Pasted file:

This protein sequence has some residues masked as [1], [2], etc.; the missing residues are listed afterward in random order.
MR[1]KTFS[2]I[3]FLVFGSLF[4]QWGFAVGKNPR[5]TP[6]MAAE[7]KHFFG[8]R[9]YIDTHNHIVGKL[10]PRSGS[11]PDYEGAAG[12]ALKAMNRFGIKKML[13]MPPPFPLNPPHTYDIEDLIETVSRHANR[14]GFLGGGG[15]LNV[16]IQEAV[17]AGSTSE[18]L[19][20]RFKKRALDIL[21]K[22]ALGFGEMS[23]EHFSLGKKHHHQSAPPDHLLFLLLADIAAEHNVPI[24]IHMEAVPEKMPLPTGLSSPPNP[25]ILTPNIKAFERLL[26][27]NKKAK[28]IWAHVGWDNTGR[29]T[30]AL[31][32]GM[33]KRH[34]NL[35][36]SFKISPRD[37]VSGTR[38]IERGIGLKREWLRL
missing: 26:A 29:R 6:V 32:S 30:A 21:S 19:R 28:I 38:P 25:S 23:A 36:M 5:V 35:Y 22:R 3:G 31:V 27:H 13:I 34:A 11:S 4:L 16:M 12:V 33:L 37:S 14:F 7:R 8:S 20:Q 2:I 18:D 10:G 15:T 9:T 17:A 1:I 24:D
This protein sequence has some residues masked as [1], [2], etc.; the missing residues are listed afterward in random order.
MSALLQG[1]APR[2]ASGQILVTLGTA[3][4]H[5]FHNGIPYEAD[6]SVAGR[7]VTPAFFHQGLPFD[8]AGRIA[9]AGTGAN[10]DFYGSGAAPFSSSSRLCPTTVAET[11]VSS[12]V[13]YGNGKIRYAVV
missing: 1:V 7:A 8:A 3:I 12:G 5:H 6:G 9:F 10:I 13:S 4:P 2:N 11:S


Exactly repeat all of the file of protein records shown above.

This protein sequence has some residues masked as [1], [2], etc.; the missing residues are listed afterward in random order.
MR[1]KTFS[2]I[3]FLVFGSLF[4]QWGFAVGKNPR[5]TP[6]MAAE[7]KHFFG[8]R[9]YIDTHNHIVGKL[10]PRSGS[11]PDYEGAAG[12]ALKAMNRFGIKKML[13]MPPPFPLNPPHTYDIEDLIETVSRHANR[14]GFLGGGG[15]LNV[16]IQEAV[17]AGSTSE[18]L[19][20]RFKKRALDIL[21]K[22]ALGFGEMS[23]EHFSLGKKHHHQSAPPDHLLFLLLADIAAEHNVPI[24]IHMEAVPEKMPLPTGLSSPPNP[25]ILTPNIKAFERLL[26][27]NKKAK[28]IWAHVGWDNTGR[29]T[30]AL[31][32]GM[33]KRH[34]NL[35][36]SFKISPRD[37]VSGTR[38]IERGIGLKREWLRL
missing: 26:A 29:R 6:V 32:S 30:A 21:S 19:R 28:I 38:P 25:S 23:A 36:M 5:V 35:Y 22:R 3:G 31:V 27:H 13:I 34:A 11:S 4:L 16:M 12:V 33:L 37:S 14:F 7:R 8:S 20:Q 2:I 18:D 10:G 15:T 9:T 17:A 1:I 24:D
This protein sequence has some residues masked as [1], [2], etc.; the missing residues are listed afterward in random order.
MSALLQG[1]APR[2]ASGQILVTLGTA[3][4]H[5]FHNGIPYEAD[6]SVAGR[7]VTPAFFHQGLPFD[8]AGRIA[9]AGTGAN[10]DFYGSGAAPFSSSSRLCPTTVAET[11]VSS[12]V[13]YGNGKIRYAVV
missing: 1:V 7:A 8:A 3:I 12:G 5:H 6:G 9:F 10:I 13:S 4:P 2:N 11:S